Prosecutors often charge citizens with an assault or even murder, when the person was doing what came naturally, defending him or herself. For persons reading this page due to a criminal charge alleging a crime of violence, it is important to understand the right of self defense.
Long Beach criminal defense attorney Matthew Kaestner is your best defense in court if you find yourself charged in Long Beach or the surrounding courts with a crime of violence. Mr. Kaestner has extensive experience defending persons charged with violent crimes from simple assault to first degree murder. Mr. Kaestner can be contacted directly at (562) 437-0200.
In 2013-2014, Long Beach criminal attorney Kaestner defended a man in Los Angeles raising self defense to charges of murder. The District Attorney unsuccessfully tried at three jury trials to convict attorney Kaestner’s client of murder for killing his cellmate at the county jail. The client was convicted only of manslaughter and avoided a life sentence. (People v. Sirrell M., Case No. BA388607-01.)
For over 25 years, attorney Kaestner has successfully raised self defense to charges of murder, as well as to charges of felony and misdemeanor assault.
What follows is a brief synopsis of self defense law in the State of California.
It is lawful for a person who reasonably believes he is being attacked or about to be attacked to use all force and means that would appear reasonably necessary to prevent the attack. Actual danger is not necessary to justify self defense if a person is confronted by the appearance of danger that causes him, and would cause a reasonable person, to believe an attack is imminent.
A person in reasonable fear of an attack may use that force that is reasonable under the circumstances. Thus, an assault with fists does not justify the person assaulted to use deadly force, unless the person assaulted reasonably believes that the assault with fists is likely to cause great bodily injury or death.
On the other hand California law presumes a person to have "reasonable fear of great bodily injury or death" when a person is confronted by an intruder entering or in one's home. However, as a general rule, a person who is not be in fear of great bodily injury or death still has the right to exercise self defense. A lesser danger only justifies a lesser response.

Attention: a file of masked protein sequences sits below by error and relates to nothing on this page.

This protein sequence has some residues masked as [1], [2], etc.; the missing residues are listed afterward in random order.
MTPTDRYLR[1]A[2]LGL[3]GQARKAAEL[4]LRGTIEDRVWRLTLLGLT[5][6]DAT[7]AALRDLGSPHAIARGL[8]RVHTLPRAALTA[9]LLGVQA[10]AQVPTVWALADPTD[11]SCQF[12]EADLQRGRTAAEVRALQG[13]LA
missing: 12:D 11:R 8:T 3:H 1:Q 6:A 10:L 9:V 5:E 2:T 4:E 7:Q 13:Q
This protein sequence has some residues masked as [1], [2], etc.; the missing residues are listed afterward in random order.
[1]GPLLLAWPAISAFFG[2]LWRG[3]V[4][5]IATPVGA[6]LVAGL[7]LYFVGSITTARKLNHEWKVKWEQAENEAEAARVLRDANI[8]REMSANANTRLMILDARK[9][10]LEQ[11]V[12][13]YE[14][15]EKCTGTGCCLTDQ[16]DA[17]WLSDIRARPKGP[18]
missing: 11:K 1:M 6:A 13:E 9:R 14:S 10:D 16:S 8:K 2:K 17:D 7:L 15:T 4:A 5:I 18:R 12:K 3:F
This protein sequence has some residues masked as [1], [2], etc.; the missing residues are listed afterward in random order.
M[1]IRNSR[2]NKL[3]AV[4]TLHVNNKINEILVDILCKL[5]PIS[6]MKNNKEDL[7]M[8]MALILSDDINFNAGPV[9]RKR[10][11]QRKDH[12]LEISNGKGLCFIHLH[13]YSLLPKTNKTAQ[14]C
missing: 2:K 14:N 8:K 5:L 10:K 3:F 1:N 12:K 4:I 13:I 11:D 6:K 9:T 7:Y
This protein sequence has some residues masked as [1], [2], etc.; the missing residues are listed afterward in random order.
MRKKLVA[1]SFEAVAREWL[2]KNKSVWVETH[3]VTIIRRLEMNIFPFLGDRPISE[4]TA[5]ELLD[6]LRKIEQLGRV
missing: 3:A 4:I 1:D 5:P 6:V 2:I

California is a “stand your ground” state as the phrase is often used. Thus, a person threatened with an attack doesn’t have to retreat and may stand his ground and defend himself with all force as is reasonably necessary to repel the attack. In fact a person may even pursue an attacker if it is necessary to secure safety, even if safety is more easily achieved by running away.
In Court, evidence of an alleged victim’s violent character may introduced to show that on prior occasions he has threatened or assaulted others. It is also true that a person who has been previously threatened or assaulted by an alleged victim may act more quickly and take harsher measures than a person who hadn't been previously threatened or assaulted by the attacker.
The right of self defense ends when the attacker is disabled or when the danger ceases. A claim of self defense cannot be made by a person who starts an argument or fight in order to create the apparent need for self defense. Self defense is also not available to persons who engage in a violent confrontation by prearrangement, mutual consent, or an express or implied agreement to fight.
The above principles of self defense apply equally to the defense of other persons. The law formerly limited this right to defending only family members. Now, the law allows the defense of any person who is being unlawfully attacked.
The lawful owner or occupant of real property has the right to request a trespasser to leave the premises. The trespasser who refuses to leave within a reasonable period of time can be ejected with that amount of force that is necessary to prevent damage to property or injury to the lawful occupants.
Reasonable force may also be used in the defense of one's personal property, as long as the force is not excessive or unjustified.
When a person is injured or killed during a violent confrontation, the government is often quick to point the finger of guilt at the party who by defending himself caused the injury or death. A grieving family or injured victim can place substantial pressure on the government to punish the person responsible even if his actions were justified. The prosecution will often let sympathy overcome common sense.
Long Beach criminal attorney, Matthew Kaestner, has successfully defended clients charged with murder, attempted murder, and assault, by raising self defense. Victories for clients charged with violent crimes have come during many jury trials, as well as through outright dismissals short of trial. Attorney Kaestner understands that raising self defense successfully requires experience, preparation, and meticulous attention to detail. Mr. Kaestner can be contacted directly at (562) 437-0200.